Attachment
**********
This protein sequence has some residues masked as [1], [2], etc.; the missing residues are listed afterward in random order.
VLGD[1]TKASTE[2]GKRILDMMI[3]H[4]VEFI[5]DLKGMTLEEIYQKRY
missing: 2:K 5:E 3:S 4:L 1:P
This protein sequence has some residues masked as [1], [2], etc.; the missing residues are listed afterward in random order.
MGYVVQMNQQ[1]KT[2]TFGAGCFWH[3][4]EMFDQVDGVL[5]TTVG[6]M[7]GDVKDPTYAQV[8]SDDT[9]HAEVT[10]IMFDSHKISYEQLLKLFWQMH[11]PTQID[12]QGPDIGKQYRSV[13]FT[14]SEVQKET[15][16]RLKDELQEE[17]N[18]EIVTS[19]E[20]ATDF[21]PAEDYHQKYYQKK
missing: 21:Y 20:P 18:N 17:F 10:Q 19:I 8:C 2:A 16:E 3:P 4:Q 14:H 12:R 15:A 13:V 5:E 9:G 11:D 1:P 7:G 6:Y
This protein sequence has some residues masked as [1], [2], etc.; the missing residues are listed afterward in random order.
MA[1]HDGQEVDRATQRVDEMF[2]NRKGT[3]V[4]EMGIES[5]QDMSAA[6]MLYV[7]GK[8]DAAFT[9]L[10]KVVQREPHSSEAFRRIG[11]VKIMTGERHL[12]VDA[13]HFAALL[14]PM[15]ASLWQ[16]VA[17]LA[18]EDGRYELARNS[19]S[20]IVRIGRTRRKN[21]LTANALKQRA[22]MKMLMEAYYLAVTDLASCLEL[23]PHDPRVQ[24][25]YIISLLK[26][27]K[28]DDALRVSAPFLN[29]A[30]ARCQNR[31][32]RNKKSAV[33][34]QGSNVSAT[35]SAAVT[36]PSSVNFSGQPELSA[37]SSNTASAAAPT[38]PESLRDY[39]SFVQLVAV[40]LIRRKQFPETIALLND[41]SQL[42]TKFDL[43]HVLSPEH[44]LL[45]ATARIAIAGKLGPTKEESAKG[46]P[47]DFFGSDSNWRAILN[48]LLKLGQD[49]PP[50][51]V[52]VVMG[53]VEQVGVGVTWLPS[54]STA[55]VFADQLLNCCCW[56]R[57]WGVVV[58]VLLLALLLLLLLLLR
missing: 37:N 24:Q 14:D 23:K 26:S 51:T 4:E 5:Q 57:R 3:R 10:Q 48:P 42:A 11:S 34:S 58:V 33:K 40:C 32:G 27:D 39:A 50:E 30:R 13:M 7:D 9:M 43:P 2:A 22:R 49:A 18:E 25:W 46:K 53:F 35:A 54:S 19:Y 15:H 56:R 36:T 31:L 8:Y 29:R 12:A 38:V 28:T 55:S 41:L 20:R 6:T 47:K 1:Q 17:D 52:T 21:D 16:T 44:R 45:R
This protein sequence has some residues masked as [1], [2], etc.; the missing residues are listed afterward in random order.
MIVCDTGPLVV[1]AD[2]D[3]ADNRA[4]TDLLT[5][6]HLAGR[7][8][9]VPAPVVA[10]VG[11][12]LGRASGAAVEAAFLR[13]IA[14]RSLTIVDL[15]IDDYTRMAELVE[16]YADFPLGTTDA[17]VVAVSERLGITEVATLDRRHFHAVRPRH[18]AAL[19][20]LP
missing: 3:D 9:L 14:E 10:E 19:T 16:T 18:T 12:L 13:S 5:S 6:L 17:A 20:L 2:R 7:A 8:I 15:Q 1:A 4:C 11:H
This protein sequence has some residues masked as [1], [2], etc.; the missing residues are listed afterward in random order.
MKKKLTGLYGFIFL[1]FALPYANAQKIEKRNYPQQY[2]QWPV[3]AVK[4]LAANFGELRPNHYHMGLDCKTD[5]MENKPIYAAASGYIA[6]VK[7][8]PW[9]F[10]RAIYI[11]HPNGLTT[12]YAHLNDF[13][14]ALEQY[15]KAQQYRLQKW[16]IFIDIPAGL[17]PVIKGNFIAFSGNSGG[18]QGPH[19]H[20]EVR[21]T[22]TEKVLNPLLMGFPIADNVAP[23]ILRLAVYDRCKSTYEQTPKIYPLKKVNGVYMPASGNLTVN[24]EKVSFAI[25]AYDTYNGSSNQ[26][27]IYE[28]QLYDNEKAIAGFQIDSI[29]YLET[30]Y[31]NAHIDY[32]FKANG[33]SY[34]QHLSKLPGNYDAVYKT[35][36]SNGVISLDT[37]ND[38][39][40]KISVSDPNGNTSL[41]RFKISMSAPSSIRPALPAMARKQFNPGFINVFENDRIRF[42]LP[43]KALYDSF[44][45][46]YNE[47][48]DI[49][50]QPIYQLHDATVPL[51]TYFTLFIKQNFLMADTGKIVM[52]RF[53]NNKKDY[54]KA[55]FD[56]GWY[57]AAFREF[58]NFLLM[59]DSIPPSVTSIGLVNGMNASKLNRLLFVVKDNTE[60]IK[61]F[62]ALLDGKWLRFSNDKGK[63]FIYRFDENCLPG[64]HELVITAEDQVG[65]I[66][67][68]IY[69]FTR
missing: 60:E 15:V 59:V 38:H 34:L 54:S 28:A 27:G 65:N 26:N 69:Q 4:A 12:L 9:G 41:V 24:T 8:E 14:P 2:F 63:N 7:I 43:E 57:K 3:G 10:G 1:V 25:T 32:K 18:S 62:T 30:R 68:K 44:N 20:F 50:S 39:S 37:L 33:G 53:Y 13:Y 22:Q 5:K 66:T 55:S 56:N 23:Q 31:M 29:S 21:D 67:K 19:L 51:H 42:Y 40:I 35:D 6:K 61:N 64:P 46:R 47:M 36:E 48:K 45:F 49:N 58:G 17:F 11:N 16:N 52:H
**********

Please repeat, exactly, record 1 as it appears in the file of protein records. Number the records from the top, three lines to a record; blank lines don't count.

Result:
This protein sequence has some residues masked as [1], [2], etc.; the missing residues are listed afterward in random order.
VLGD[1]TKASTE[2]GKRILDMMI[3]H[4]VEFI[5]DLKGMTLEEIYQKRY
missing: 2:K 5:E 3:S 4:L 1:P